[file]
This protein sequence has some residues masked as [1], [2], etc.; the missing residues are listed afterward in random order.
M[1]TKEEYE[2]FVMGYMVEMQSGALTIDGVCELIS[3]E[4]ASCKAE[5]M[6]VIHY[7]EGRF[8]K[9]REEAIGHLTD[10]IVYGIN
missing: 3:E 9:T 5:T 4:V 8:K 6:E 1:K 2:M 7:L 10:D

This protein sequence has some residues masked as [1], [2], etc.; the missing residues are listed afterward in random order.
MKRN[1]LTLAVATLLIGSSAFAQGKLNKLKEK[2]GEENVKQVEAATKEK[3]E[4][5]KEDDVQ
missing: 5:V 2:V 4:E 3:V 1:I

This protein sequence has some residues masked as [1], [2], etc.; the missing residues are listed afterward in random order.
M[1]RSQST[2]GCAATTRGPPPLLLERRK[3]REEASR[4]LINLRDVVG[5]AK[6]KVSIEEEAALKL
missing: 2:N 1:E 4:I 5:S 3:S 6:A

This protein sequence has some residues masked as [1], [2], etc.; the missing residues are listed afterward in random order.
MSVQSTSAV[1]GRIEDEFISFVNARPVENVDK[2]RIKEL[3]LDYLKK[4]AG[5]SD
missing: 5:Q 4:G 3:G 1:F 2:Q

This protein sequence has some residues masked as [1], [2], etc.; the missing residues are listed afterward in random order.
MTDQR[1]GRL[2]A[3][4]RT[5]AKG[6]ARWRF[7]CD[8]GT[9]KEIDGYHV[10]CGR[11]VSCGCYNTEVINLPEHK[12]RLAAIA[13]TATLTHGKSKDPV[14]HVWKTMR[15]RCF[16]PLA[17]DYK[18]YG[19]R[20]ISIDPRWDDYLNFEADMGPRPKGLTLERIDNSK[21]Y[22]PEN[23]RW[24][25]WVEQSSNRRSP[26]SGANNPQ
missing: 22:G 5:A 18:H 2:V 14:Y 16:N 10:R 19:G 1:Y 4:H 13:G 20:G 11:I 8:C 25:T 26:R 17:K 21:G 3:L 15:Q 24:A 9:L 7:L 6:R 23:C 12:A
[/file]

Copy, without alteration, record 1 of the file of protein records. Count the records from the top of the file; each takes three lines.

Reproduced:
This protein sequence has some residues masked as [1], [2], etc.; the missing residues are listed afterward in random order.
M[1]TKEEYE[2]FVMGYMVEMQSGALTIDGVCELIS[3]E[4]ASCKAE[5]M[6]VIHY[7]EGRF[8]K[9]REEAIGHLTD[10]IVYGIN
missing: 3:E 9:T 5:T 4:V 8:K 6:E 1:K 2:M 7:L 10:D